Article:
A hike in the Amazon

We donned wellies (rubber boots) and set off down river for 20 minutes to hike through some of the secondary and primary forests of the large Misicocha private reserve in the Amazon rain forest.

We learned of the many uses for the insects, leaves, roots, vines found in the forest.

The termites are rubbed on the skin as a mosquito repellent. The nest is burned as incense and repellent.

The little ants in top right photo have a citrus flavor.

The jacaranda tree roots are used as a drum to identify location in case of emergency. The sound travels far and sounds like a gunshot (tree bottom left)

The hardwood chunta bambil tree is used for construction – beams, flooring, the blow-gun but is also cut to propagate a delicacy. Beetles work their way into the center to the soft sap wood. In two months the larvae (chunta koro ) are harvested to be eaten. On our way to Quito we stopped at a food stand and tried the grilled larvae tasted just like bacon!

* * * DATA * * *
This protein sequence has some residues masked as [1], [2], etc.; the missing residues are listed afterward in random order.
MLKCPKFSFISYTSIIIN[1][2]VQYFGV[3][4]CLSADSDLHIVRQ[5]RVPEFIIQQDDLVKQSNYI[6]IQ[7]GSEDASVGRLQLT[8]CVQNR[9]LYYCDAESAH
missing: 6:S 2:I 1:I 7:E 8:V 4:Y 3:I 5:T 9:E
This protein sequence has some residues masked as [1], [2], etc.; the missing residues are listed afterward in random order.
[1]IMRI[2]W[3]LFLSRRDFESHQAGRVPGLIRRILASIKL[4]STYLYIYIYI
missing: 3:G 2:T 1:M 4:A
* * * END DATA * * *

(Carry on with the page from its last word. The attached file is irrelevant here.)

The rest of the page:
Clay is found along the stream and river beds as well as the natural dyes used for the pottery.

Walking palms (top left) and its barbed root (bottom left) used as a grater.

2 thoughts on “A hike in the Amazon

  1. Wow! Wow! Wow! How totally brave you are. Eating insects and larva would be beyond my endurance. The flowers and the tiny yellow and black toad/frog are wonderful. did the weird insect repellant work or were you bitten by mosquitos or other bugs? The picture of the two of you makes you both appear younger than when you left! Have a great time!! And happy birthday, Chris!

    • The grilled larvae tasted literally like bacon – you would have liked it. We had insect repellent wipes and I wore long sleeves, but no bites and didn’t see mosquitoes. We’ve been so lucky with the weather – the day before there was torrential rain.

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